To combat distractions in the workplace and put employees back on the path to productivity, new email systems are allowing employees to stop emails from showing up until the user chooses to. For example, I could decide to prevent all of my emails from coming through until I was ready to read and respond to them later in the afternoon. Doing such would prevent the user from constant distraction throughout the morning. But such a distraction-free life would require a change in business culture as well for it to be successful. In an era when people expect almost immediate responses to emails, viewing and responding to emails once or twice a day does not cut it; in fact, it almost seems rude or negligent. At the current pace of business and technology, distractions in the workplace are here to stay.
This post is my 200th blog post since I started writing Sound to Sound under two years ago. I reached 100 posts early last August, meaning that I write roughly ten posts a month. While the frequency of my writing has slowed down the past few months, I am pleased that I have hit the 200-post milestone, especially given that the majority of the world’s blogs are inactive for months at a time. Once I committed to posting frequently on my blog I found that writing ideas often came when I would least expect them to. I’ll find myself somewhere in New York City, at home late at night or even reading a book on the train and all of a sudden an idea emerges or I recall a memory and think, I need to blog about this. When ideas come I send myself an email from my BB with the fleeting thoughts for further exploration later. Such has been the genesis of many of my previous 199 posts. It’s true that some days there is not much to write about and other days I don’t have the time, but I have hardly gone a week without posting something, even if I have forced myself to. As I’ve mentioned on here before, working as a corporate lawyer does not often present the opportunity to write creatively. Fortunately, whether I have any loyal readers or not, my blog does.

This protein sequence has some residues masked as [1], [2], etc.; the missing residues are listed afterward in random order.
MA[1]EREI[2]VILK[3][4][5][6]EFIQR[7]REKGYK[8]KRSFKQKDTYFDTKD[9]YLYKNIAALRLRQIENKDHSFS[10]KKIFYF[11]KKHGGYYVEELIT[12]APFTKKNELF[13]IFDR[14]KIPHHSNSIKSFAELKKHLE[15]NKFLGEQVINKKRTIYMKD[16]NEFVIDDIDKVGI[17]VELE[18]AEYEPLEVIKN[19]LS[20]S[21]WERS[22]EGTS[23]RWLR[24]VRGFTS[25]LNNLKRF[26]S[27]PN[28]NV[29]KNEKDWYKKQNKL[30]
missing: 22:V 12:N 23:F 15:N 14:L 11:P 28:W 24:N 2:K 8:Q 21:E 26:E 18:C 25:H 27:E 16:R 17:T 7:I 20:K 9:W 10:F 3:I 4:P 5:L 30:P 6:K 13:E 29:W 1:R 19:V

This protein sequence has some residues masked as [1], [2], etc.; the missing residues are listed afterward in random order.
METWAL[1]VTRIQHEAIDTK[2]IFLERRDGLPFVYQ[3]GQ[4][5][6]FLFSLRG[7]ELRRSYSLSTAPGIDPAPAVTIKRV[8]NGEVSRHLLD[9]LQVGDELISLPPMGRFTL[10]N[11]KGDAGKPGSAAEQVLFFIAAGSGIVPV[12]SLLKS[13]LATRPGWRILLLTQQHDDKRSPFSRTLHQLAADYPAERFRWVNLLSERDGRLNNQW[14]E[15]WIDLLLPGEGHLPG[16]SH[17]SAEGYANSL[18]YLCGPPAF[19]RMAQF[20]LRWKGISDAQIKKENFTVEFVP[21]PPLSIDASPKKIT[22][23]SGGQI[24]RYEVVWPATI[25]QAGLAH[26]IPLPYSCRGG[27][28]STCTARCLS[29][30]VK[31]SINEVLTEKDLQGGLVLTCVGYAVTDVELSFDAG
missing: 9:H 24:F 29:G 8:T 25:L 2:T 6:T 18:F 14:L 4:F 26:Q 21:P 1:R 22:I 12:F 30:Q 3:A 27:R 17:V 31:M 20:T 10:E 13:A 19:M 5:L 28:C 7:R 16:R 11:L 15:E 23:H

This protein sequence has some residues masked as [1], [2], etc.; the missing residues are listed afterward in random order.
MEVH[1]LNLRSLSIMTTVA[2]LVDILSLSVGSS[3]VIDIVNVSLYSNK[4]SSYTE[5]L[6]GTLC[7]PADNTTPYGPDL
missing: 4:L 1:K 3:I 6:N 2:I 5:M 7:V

One of my interests in which I have absolutely no training and hardly any knowledge of is architecture. Architectural Record and Architectural Digest are always on my must read list of monthly magazines. Each magazine has a different focus, but both are worth browsing through each month to see the best in man-made design and use of space. My interest in architecture and construction design is not new, but it is an interest I do little with other than try to follow what is being built and where. I am fascinated by today’s architects and the cities and public spaces they are building, how such buildings blend in to the surrounding environment and how people use them. The buildings, parks and public spaces that are being constructed in today’s cities around the globe are better and more functional than ever before. If I could, I would travel the globe visiting city after city seeking the architecturally best the world’s cities could offer.